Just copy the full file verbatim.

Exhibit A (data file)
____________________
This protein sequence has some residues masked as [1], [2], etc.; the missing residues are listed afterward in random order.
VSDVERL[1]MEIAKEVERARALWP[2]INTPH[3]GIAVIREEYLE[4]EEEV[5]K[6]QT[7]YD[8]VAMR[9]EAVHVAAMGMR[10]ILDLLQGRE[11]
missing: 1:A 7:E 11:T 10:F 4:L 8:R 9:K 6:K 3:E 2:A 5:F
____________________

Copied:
This protein sequence has some residues masked as [1], [2], etc.; the missing residues are listed afterward in random order.
VSDVERL[1]MEIAKEVERARALWP[2]INTPH[3]GIAVIREEYLE[4]EEEV[5]K[6]QT[7]YD[8]VAMR[9]EAVHVAAMGMR[10]ILDLLQGRE[11]
missing: 1:A 7:E 11:T 10:F 4:L 8:R 9:K 6:K 3:E 2:A 5:F